real life

MIA: 'I'm surrounded by people who are breaking up. And I'm confused.'

Mia Freedman






I’m surrounded by people who are breaking up. They are sad and I am confused because their relationships aren’t bad.

I don’t even mean they’re kind of tolerable. Their relationships are actually great. They are deeply in love with their partners who are deeply in love with them.

No cheating. No abuse. No arguing – well, that’s a lie but it’s not a dominant feature in their day to day lives together. But for various reasons they are pragmatically deciding to end their relationships. And these emotional decisions are mostly being driven by women, all of whom are in their 20s. Let me give you some examples of three women I know.

BREAKUP #1:  Her boyfriend of three years is about to go travelling for six months. She doesn’t feel like it’s realistic for them to stay together for such a long period of time when they’re still so young. She’s worried he might stray.

BREAKUP #2: She’s from Brisbane but currently living in Perth where they met 12 months ago. She loves her job there, has no plans to return home in the near future but can’t imagine staying in Perth to get married and have kids.

He has a child by a former partner in Perth and so he won’t move to Brisbane. They love each other madly and the relationship is the best she’s ever known but she’s torturing herself with the idea they should split now because neither of them will move in the future.

BREAKUP #3: She’s been with her partner for a couple of years. They live together and are extremely happy. But he’s not the type of guy she imagined having a family with. He lacks ambition and is content to just surf and do casual work to pay the bills.


Despite the fact she earns enough as a lawyer for them to live comfortably and has never felt so loved, she can’t help feeling that the father of her children should be with someone more her equal in earning capacity and (she’s scared to admit this even to herself) intellect.

None of these scenarios should surprise me really. I’ve always known women to like to plan ahead. We live in the hypothetical future A LOT – for better or worse. When we’re younger, this means reading about sex and relationships way before we actually have them (oh, the number of fathers I have had to calm down when they’ve freaked out about their daughters reading Dolly and did you know there was SEX in there???).

As we get older, it means thinking about how our weddings might look (you’re TERRIBLE, Muriel) and then when you find a partner, starting to get interested in reading about pregnancy etc etc.

But this idea of making big decisions about your life years before you actually have to? I have no idea what to think about this.

Facebook’s Sheryl Sandberg

And it’s not just in the realm of relationships that women are doing it.

I recently finished reading the brilliant book Lean In by Facebook COO Sheryl Sandberg who throws up her hands in despair about the number of women she sees putting their foot on the brakes and slowing down their careers for a future life as a mother than may be a decade away.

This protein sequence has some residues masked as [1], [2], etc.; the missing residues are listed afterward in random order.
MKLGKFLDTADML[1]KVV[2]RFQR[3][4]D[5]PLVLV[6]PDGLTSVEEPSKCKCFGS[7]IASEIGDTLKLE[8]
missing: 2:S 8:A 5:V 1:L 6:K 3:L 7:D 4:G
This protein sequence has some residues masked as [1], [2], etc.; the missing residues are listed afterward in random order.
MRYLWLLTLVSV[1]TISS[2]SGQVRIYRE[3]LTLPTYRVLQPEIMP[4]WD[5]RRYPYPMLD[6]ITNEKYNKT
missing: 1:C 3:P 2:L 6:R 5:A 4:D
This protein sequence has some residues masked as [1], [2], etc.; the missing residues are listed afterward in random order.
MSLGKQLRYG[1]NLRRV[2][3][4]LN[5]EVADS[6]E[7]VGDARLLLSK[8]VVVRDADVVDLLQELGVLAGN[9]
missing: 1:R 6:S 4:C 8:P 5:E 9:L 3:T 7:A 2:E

She urges women “don’t leave before you leave”.

By this, she means making decisions to the detriment of their career trajectory based on some future idea of what kind of job might or might not be practical when they were ready to have kids.

She describes a young woman at Facebook who requests a meeting with Sandberg where she peppers her with questions about how she  (Sandberg) manages to balance her job with her two small children.


As the questions came faster and more urgently and she saw the woman growing increasingly anxious, Sandberg interrupts the girl to ask if she and her partner were considering having a child.

She writes of the young woman: “She replied that she did not have a husband, then added with a little laugh, “Actually, I don’t even have a boyfriend.”

Talk about ‘jumping the gun’ as Sandberg puts it.

Could this be the most pragmatic generation of women in history? Or are they just really really bad at living in the moment? I asked Mamamia’s editor, Jamila Rizvi about this because she’s 27 and I figured she may be able to translate.

But that’s not how she rolls. “I am big on saying to myself ‘that’s Future Jamila’s problem.” So while it may suck to be Future Jamila, Present Jamila isn’t tied up in knots by a hypothetical issue that may never come to fruition.

I love that.

I didn’t spend a lot of time thinking about my future when I was in my 20s. I just wanted to do everything fast and to hell with the consequences. I’ve never been a five-year-plan girl, not in any aspect of my life. I’m not sure what you call an inability to look into the future. I wonder if it’s related to my lack of spatial skills…….

Anyway, yes, Future Mia did have a few problems but she worked them out.

Because you have to, don’t you? Taking pre-emptive steps to avoid potential future angst seems somehow……like a life half lived.

Tell me though, is it better to be organised and do your breaking up or scaling back your career in advance?